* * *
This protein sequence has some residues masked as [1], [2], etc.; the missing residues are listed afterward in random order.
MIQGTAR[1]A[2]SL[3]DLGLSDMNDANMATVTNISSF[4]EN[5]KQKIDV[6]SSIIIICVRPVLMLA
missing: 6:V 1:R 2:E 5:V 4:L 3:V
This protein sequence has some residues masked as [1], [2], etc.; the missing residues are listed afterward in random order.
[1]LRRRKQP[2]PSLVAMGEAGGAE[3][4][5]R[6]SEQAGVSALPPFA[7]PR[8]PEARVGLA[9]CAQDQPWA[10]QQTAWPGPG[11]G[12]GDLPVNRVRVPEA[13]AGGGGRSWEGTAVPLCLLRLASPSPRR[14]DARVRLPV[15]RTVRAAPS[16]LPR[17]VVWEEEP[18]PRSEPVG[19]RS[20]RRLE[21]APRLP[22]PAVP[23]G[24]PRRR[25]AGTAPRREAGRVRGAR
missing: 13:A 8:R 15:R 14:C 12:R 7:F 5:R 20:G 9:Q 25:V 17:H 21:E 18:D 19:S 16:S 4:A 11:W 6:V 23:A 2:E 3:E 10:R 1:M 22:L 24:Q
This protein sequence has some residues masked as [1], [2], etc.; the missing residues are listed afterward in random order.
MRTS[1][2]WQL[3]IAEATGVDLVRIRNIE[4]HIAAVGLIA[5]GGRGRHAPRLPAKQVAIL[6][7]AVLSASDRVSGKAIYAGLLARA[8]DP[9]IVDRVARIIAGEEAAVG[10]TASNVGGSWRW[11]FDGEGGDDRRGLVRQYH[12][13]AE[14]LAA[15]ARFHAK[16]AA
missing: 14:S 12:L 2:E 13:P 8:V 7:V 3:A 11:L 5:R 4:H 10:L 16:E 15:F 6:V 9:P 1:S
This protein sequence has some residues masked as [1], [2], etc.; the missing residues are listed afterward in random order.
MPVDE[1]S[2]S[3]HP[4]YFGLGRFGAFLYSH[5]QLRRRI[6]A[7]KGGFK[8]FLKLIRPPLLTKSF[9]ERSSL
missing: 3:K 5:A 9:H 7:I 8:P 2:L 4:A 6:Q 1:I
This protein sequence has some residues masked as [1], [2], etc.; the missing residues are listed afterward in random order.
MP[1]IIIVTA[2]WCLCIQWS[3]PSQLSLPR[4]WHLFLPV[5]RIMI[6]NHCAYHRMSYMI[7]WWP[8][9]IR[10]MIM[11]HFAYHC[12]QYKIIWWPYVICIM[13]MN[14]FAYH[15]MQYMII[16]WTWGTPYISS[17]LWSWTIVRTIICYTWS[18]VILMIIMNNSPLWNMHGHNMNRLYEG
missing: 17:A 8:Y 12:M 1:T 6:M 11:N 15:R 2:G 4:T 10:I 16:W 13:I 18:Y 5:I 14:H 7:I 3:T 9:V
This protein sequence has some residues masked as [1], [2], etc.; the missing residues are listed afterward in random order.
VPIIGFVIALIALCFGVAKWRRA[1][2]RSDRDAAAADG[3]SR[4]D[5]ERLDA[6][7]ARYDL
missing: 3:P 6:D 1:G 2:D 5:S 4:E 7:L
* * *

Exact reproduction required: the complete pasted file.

This protein sequence has some residues masked as [1], [2], etc.; the missing residues are listed afterward in random order.
MIQGTAR[1]A[2]SL[3]DLGLSDMNDANMATVTNISSF[4]EN[5]KQKIDV[6]SSIIIICVRPVLMLA
missing: 6:V 1:R 2:E 5:V 4:L 3:V
This protein sequence has some residues masked as [1], [2], etc.; the missing residues are listed afterward in random order.
[1]LRRRKQP[2]PSLVAMGEAGGAE[3][4][5]R[6]SEQAGVSALPPFA[7]PR[8]PEARVGLA[9]CAQDQPWA[10]QQTAWPGPG[11]G[12]GDLPVNRVRVPEA[13]AGGGGRSWEGTAVPLCLLRLASPSPRR[14]DARVRLPV[15]RTVRAAPS[16]LPR[17]VVWEEEP[18]PRSEPVG[19]RS[20]RRLE[21]APRLP[22]PAVP[23]G[24]PRRR[25]AGTAPRREAGRVRGAR
missing: 13:A 8:R 15:R 14:C 12:R 7:F 5:R 20:G 9:Q 25:V 17:H 21:E 18:D 19:S 16:S 4:A 11:W 6:V 23:A 2:E 3:E 10:R 1:M 22:L 24:Q
This protein sequence has some residues masked as [1], [2], etc.; the missing residues are listed afterward in random order.
MRTS[1][2]WQL[3]IAEATGVDLVRIRNIE[4]HIAAVGLIA[5]GGRGRHAPRLPAKQVAIL[6][7]AVLSASDRVSGKAIYAGLLARA[8]DP[9]IVDRVARIIAGEEAAVG[10]TASNVGGSWRW[11]FDGEGGDDRRGLVRQYH[12][13]AE[14]LAA[15]ARFHAK[16]AA
missing: 14:S 12:L 2:E 13:P 8:V 7:V 3:A 11:L 5:R 4:H 10:L 16:E 15:F 6:V 9:P 1:S
This protein sequence has some residues masked as [1], [2], etc.; the missing residues are listed afterward in random order.
MPVDE[1]S[2]S[3]HP[4]YFGLGRFGAFLYSH[5]QLRRRI[6]A[7]KGGFK[8]FLKLIRPPLLTKSF[9]ERSSL
missing: 3:K 5:A 9:H 7:I 8:P 2:L 4:A 6:Q 1:I
This protein sequence has some residues masked as [1], [2], etc.; the missing residues are listed afterward in random order.
MP[1]IIIVTA[2]WCLCIQWS[3]PSQLSLPR[4]WHLFLPV[5]RIMI[6]NHCAYHRMSYMI[7]WWP[8][9]IR[10]MIM[11]HFAYHC[12]QYKIIWWPYVICIM[13]MN[14]FAYH[15]MQYMII[16]WTWGTPYISS[17]LWSWTIVRTIICYTWS[18]VILMIIMNNSPLWNMHGHNMNRLYEG
missing: 17:A 8:Y 12:M 1:T 6:M 11:N 15:R 2:G 4:T 10:I 16:W 13:I 18:Y 5:I 14:H 7:I 3:T 9:V
This protein sequence has some residues masked as [1], [2], etc.; the missing residues are listed afterward in random order.
VPIIGFVIALIALCFGVAKWRRA[1][2]RSDRDAAAADG[3]SR[4]D[5]ERLDA[6][7]ARYDL
missing: 3:P 6:D 1:G 2:D 5:S 4:E 7:L